Corti v. Lussier

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438 A.2d 1114 (1981)

Mario CORTI, Anne Batten, and John Mitchell v. Noel LUSSIER and Joseph Souliere.

No. 168-79.

Supreme Court of Vermont.

November 12, 1981.

John A. Burgess of Garry, Dreyfus, McTernan, Brotsky, Stender, Herndon & Walsh, Inc., San Francisco, Cal., for plaintiffs.

Gensburg & Axelrod, St. Johnsbury, for defendants.

Before BARNEY, C.J., and BILLINGS, HILL, UNDERWOOD and PECK, JJ.

PECK, Justice.

This appeal results from a jury verdict for the defendants-appellees in an action brought by the plaintiffs-appellants seeking damages for an acreage deficiency in a land *1115 sale transaction. The appellants claim that the trial court erred in permitting the jury to take notes, and in its charge to the jury concerning sales of land in gross. We find both claims to be without substance, and we affirm.

On November 4, 1968, the appellees contracted to sell the appellants the so-called Beauregard Farm in Holland, Vermont. The contract specified that "approximately" 900 acres of land were to be conveyed for an agreed purchase price of $72,000. The appellees subsequently conveyed the property to the appellants by warranty deed with a recital that the property contained 900 acres more or less.

By 1971 the appellants suspected that the parcel contained less than 900 acres of land. Despite this suspicion they began to subdivide and sell off the property. In 1973 the appellants had their remaining land surveyed and learned that the parcel, as conveyed by the appellees, contained approximately 781 acres of land. The appellants proceeded to sell the remainder of the parcel and in April, 1977, brought the present action.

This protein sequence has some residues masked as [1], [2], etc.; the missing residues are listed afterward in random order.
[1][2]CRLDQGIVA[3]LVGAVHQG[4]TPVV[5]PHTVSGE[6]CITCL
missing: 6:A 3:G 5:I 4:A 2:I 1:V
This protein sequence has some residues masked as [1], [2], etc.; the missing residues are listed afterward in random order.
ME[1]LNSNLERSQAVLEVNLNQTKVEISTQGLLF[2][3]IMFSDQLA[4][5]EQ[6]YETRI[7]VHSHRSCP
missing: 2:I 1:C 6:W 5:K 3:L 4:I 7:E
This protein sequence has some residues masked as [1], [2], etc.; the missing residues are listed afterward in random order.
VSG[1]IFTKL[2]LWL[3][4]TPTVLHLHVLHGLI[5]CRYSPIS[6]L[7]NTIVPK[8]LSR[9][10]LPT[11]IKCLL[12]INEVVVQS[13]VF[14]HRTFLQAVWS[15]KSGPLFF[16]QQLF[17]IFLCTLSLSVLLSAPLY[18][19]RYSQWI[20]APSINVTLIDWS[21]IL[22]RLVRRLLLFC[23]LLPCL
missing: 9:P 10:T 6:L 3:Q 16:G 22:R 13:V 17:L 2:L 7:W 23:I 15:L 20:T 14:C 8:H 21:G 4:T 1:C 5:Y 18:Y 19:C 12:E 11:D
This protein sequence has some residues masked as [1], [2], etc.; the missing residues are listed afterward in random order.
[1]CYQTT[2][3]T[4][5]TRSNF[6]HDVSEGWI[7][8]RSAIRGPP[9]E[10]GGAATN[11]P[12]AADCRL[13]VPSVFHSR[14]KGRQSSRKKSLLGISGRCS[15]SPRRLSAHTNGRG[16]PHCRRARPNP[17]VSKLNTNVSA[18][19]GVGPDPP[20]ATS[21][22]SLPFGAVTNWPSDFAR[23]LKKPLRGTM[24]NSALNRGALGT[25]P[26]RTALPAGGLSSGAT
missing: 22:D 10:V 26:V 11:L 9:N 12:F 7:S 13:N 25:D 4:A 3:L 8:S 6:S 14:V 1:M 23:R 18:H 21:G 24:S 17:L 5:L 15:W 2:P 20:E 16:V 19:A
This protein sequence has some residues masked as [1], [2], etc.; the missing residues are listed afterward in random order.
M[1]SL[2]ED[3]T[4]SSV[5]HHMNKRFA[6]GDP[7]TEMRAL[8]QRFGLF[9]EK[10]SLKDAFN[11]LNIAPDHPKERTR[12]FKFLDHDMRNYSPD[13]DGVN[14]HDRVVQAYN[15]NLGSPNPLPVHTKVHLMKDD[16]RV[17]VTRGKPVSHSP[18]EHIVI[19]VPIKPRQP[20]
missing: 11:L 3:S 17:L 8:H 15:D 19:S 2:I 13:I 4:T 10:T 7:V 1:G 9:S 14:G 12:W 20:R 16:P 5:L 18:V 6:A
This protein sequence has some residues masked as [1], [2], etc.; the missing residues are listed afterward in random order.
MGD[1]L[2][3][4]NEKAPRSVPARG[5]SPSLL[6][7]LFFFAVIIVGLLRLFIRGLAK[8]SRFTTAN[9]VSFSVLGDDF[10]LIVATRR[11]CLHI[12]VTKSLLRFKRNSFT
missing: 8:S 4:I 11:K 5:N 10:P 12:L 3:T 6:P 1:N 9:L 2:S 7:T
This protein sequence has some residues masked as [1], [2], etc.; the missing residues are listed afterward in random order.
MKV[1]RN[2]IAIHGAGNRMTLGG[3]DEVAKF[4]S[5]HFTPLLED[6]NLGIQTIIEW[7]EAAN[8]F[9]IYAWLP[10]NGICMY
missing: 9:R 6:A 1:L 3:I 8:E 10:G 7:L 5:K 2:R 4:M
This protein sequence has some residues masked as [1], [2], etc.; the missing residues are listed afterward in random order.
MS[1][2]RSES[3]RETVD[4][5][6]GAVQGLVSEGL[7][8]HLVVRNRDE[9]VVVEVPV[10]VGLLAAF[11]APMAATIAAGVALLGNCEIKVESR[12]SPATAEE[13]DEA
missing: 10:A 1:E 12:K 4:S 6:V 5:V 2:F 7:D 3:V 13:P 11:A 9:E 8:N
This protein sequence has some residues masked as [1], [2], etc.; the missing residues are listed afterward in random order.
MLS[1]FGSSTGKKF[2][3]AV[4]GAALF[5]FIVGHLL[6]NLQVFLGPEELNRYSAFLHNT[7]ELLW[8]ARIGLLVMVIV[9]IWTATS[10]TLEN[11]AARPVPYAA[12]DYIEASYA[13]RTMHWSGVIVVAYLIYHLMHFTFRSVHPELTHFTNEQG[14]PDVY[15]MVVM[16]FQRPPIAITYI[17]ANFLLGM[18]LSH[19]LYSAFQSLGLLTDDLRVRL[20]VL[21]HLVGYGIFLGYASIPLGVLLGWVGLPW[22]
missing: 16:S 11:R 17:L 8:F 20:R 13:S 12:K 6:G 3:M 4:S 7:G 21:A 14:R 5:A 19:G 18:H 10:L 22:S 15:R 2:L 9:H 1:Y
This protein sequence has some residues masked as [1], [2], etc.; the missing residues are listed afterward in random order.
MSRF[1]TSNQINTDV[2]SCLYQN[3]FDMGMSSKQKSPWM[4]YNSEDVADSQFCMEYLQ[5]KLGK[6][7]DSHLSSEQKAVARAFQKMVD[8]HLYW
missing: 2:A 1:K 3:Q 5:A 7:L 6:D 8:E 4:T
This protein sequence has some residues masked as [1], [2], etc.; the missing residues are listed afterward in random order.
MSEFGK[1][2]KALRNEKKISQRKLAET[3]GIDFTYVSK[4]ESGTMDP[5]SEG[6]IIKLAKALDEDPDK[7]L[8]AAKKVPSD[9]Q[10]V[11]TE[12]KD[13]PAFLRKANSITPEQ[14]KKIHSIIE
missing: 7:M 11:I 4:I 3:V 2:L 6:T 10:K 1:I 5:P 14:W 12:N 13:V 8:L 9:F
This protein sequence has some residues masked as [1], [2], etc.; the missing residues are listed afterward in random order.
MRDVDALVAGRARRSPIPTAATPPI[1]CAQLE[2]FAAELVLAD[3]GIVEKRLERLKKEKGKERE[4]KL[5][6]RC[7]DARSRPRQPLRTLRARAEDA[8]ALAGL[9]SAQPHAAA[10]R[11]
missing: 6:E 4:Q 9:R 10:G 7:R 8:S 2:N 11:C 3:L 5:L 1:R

At the beginning of the trial the appellants' counsel observed jurors taking notes and properly raised his objection at a bench conference. The court overruled his objection and refused to instruct the jurors to refrain from taking notes. It is not clear from the record whether jurors began taking notes of their own volition or in response to a permissive instruction from the court. In their brief the appellees claim the court so instructed the jury. The appellants contend that in either case the trial court committed reversible error when it overruled their objection and allowed the jurors to take notes during trial.

Only once before has this Court passed on the propriety of the taking of notes by jurors. In State v. Emrick, 129 Vt. 475, 483, 282 A.2d 821, 826 (1971), we registered our disapproval of the practice. We are cognizant that the majority of states that have had considered the question have by statute, court rule, or judicial decision allowed note-taking by jurors at the discretion of the trial court. ABA Standards, Criminal Justice, V. III ยง 15-3.2 (1980). See also Comment, Taking Note of Note-Taking, 10 Colum. J. L. & Soc. Prob. 565, 587 (1974). Nevertheless, such a significant departure from established policy should be made only after full consideration in our rule-making process. State v. Myott, 140 Vt. ___, 436 A.2d 781 (1981).